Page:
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Please use this identifier to cite or link to this item: http://hdl.handle.net/123456789/1811

Title: Determining the factors that influence utilization of family planning services in the Kwaso Sub District, Ejisu-Juaben District, (Ashanti) Ghana
Authors: Peasah, Bernice S. Ofosuhene
Issue Date: 14-Nov-2004
Series/Report no.: 3739;
Abstract: Family planning (FP) is a cost effective health intervention that has immediate benefits for women, children and families. However, in the Kwaso sub district for the past five years, 1998-2002, the family planning acceptor rate has never exceeded 13%. The objective of this study was therefore to determine the factors responsible for this low acceptor rate. A descriptive cross sectional study was carried out over a three-month period. A total number of 150 persons, all women in their reproductive age of 15-49 were interviewed using structured questionnaires to assess their practices, beliefs and attitudes towards family planning. The findings of the study revealed that 22% of the respondents were currently using a family planning method. Education was found to be positively related to contraceptive use. The major reason for non-use of contraceptives was lack of intensive education on family planning followed by the fear of side effects. Thirty percent of the respondents discussed the use of family planning with health workers. Child spacing is greatly valued but fertility regulation to some extent was seen as a woman’s responsibility. It is therefore being recommended that Information, Education and Communication activities on family planning should be intensified through community durbars and identified male and female groups to dispel misconceptions, such as contraceptives use resulting in infertility and deformed babies, and allay fears about side effects. Awareness on the importance of spousal communication and male involvement in reproductive health issues should also be promoted.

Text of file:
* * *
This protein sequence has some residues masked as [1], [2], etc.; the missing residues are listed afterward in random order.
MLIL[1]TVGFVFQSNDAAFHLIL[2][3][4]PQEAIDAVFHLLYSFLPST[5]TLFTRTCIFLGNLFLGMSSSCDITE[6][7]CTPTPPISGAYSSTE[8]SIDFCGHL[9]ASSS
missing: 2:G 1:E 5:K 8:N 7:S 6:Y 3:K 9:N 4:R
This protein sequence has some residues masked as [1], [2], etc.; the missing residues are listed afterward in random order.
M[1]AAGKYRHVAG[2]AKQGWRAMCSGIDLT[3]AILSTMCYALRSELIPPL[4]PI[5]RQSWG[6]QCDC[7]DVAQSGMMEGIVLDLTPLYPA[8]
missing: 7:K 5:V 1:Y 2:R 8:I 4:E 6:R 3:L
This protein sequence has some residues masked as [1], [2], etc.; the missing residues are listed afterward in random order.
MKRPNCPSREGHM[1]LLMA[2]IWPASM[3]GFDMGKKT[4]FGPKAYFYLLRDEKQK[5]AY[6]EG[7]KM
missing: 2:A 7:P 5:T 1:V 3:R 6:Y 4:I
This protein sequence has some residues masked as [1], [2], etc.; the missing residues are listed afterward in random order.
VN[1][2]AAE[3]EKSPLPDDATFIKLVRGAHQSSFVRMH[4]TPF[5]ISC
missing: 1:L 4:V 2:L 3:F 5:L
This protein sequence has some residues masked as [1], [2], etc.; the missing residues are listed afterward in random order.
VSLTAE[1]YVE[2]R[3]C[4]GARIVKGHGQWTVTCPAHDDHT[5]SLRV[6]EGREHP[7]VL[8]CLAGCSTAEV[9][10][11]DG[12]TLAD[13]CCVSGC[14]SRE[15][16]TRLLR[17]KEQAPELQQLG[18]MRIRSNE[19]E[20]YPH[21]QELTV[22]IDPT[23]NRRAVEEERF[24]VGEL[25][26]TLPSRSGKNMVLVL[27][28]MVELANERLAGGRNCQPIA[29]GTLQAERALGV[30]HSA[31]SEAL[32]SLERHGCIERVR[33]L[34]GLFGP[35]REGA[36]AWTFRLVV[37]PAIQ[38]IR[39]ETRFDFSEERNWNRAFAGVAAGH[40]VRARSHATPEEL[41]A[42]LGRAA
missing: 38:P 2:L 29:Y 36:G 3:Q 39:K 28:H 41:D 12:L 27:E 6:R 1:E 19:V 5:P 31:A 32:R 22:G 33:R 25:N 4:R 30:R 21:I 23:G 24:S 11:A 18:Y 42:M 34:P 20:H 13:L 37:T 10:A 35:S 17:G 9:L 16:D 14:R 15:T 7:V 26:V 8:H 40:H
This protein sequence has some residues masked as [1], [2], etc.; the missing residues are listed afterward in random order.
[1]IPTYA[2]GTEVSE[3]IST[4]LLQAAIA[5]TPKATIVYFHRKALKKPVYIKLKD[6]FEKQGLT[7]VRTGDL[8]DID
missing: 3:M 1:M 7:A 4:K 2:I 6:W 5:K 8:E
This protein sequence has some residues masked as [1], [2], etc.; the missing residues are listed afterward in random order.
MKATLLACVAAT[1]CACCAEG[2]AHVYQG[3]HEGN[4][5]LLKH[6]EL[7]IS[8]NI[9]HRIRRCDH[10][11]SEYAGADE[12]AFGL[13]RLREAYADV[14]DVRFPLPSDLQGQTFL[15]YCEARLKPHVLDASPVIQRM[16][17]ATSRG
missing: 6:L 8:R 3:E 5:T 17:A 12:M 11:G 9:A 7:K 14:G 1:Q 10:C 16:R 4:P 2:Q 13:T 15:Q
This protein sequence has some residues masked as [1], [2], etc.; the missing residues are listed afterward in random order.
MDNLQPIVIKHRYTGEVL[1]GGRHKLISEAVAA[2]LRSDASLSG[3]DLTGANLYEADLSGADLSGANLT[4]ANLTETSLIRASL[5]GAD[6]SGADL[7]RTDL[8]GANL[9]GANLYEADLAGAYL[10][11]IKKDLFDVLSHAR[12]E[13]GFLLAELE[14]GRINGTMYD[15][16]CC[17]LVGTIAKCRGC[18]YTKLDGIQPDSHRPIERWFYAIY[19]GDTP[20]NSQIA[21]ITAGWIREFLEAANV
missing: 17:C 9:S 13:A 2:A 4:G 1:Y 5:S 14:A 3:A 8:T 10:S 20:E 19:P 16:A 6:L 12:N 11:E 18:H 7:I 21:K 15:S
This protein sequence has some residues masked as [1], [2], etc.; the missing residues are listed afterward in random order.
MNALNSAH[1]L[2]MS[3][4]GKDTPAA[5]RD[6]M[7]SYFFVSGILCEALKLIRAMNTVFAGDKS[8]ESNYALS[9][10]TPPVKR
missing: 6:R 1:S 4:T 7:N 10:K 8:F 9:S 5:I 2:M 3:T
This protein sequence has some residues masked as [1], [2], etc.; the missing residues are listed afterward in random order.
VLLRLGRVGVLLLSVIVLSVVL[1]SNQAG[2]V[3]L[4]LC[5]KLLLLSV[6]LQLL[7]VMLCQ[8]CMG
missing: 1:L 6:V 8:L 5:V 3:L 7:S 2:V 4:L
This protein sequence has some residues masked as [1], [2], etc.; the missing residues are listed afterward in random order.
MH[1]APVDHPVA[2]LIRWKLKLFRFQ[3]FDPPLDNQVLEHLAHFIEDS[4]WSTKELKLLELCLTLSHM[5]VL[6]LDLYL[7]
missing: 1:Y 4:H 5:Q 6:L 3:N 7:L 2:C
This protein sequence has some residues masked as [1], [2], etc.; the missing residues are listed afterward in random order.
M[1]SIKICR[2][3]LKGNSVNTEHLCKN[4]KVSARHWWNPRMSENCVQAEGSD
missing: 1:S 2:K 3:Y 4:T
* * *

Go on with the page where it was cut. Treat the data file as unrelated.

Description: A thesis submitted to the Board of Postgraduate Studies, School of Medical Sciences in partial fulfilment of the requirements for the degree of Master of Science in Health Services Planning and Management, 2004
URI: http://hdl.handle.net/123456789/1811
Appears in Collections:College of Health Sciences

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